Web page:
The federal government might run out of money and go into default in August unless Congress raises the debt ceiling, Biden Treasury Secretary Janet Yellen has warned.
Speaking before a Senate appropriations subcommittee hearing this week and discussing the Treasury’s budget, Yellen stressed that “defaulting on the national debt should be regarded as unthinkable,” and said that “failing to increase the debt limit would have absolutely catastrophic economic consequences.”
In her words, these consequences would include the precipitation of a financial crisis, and threaten jobs and savings at a time when the US is still recovering from the economic fallout caused by the coronavirus.
The economist indicated that the current suspension of the debt ceiling, agreed to by Congress in 2019, is set to run out on 31 July, and that unless it is raised and/or suspended again, the federal government will not be able to borrow money to cover expenses, including interest payments on debt.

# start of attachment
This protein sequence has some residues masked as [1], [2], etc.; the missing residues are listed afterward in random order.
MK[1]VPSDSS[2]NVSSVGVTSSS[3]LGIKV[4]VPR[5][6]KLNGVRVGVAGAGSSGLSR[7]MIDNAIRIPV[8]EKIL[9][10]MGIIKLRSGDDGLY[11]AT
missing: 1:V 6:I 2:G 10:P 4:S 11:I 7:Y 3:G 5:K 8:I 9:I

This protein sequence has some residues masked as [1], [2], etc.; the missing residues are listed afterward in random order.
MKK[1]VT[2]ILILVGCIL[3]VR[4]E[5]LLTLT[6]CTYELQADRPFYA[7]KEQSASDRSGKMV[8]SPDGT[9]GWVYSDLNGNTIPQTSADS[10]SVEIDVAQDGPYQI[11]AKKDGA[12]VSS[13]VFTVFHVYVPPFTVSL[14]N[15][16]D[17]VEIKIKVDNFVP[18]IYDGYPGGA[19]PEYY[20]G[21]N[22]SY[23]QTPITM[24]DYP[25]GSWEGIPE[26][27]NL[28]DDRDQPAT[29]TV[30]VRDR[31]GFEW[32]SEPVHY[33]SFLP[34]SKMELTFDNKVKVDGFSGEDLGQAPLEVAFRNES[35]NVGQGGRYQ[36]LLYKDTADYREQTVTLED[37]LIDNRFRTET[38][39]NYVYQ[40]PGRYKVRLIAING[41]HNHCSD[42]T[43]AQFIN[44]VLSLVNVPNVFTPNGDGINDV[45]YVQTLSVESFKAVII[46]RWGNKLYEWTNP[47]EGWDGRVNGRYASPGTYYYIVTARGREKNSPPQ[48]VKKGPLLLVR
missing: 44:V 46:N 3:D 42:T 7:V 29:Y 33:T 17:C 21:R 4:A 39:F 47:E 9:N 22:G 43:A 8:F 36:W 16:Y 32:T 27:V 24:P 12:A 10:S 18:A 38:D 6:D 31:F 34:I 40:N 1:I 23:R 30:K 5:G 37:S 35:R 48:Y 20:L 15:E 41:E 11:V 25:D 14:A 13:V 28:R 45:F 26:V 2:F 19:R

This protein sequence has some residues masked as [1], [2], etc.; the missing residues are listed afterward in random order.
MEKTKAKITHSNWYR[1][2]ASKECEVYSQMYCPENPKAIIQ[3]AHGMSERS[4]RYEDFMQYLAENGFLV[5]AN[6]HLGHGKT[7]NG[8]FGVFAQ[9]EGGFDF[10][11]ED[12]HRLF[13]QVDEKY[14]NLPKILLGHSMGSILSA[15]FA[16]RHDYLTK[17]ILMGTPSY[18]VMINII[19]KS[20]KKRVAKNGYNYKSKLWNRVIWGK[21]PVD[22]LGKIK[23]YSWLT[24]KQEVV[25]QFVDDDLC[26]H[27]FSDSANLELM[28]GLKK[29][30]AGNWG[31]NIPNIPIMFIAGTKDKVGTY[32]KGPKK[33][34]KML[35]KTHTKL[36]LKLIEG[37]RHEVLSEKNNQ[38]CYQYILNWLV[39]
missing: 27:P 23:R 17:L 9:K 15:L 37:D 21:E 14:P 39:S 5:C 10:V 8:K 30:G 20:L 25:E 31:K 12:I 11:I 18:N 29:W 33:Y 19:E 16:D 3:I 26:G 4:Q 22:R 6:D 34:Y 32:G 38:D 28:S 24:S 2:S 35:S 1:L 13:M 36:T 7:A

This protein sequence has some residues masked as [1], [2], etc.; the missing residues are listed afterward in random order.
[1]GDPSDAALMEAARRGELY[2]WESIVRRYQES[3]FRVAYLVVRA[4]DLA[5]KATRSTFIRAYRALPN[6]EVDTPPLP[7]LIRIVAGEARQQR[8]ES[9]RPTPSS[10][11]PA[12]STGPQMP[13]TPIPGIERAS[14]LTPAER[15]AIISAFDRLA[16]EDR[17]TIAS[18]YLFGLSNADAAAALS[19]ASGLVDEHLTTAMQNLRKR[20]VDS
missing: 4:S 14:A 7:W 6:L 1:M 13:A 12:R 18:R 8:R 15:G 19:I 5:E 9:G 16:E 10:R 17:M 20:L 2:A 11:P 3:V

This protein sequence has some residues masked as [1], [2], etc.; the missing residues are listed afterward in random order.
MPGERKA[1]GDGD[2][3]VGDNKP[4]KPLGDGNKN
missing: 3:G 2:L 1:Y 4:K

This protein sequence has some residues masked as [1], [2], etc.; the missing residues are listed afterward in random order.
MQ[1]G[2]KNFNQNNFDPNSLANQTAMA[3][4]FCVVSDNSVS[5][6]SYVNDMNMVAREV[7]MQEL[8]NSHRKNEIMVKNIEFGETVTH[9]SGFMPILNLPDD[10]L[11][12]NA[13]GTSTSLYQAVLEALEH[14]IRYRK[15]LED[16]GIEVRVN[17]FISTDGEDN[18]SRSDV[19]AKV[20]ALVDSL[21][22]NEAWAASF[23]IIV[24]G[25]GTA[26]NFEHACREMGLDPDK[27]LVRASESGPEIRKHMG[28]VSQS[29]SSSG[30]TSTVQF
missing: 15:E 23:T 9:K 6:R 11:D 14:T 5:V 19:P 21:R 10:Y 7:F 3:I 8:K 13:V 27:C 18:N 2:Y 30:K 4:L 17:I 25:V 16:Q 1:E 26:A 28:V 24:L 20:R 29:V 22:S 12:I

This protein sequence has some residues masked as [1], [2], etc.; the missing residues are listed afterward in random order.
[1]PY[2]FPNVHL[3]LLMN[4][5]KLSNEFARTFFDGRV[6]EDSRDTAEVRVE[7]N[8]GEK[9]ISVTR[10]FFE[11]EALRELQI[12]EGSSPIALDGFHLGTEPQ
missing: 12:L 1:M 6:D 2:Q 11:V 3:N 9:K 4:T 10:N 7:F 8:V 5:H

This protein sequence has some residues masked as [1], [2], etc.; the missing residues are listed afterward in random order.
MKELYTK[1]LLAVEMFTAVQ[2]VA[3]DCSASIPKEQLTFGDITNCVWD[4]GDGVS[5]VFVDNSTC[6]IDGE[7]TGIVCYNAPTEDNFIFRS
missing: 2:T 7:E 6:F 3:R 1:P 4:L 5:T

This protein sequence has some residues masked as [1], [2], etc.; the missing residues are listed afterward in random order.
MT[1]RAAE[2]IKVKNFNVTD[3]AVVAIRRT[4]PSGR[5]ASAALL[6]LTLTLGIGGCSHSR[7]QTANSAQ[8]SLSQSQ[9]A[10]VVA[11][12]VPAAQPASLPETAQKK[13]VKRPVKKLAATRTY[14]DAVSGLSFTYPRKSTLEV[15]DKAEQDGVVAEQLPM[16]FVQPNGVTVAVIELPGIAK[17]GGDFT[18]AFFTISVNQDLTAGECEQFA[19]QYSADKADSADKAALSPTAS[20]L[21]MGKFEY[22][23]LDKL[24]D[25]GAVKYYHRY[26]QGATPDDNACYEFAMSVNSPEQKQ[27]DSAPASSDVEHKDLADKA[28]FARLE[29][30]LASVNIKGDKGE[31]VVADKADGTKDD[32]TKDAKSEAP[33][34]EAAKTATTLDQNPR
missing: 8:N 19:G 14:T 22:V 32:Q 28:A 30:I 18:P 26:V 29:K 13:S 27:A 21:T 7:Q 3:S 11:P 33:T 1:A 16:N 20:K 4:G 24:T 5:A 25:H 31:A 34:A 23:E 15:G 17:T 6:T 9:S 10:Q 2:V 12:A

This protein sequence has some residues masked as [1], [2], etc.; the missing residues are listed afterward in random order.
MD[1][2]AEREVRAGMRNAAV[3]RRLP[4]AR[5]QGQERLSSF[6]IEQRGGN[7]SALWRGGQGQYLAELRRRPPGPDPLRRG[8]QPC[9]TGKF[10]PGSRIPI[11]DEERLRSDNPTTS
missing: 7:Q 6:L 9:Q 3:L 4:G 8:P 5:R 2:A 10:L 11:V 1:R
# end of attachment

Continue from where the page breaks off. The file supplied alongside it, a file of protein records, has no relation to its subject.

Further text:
“It’s possible we could reach that point while Congress is out in August, and I would really urge prompt action on raising the limit or suspending it,” Yellen said, referring to Congress’s traditional summer recess, which runs the entire month of August and half of September.
In the past, Democrats and Republicans have sometimes used the debt ceiling issue as a means to pressure one another to push through policies favouring one or the other party’s priorities. A 2011 play by Republicans to link their agreement for a higher debt limit prompted stock prices to fall, and caused the Standard & Poor’s international rating agency to downgrade the US from its AAA debt rating to AA+.
In recent months, GOP lawmakers have been aggressively searching for ways to slash away at what they perceive to be the Democrats’ liberal spendthrift agenda, forcing the president’s party to cut back on his signature multitrillion-dollar infrastructure bill, and causing other sweeping initiatives on issues including gun control, police reform and elections to get bogged down.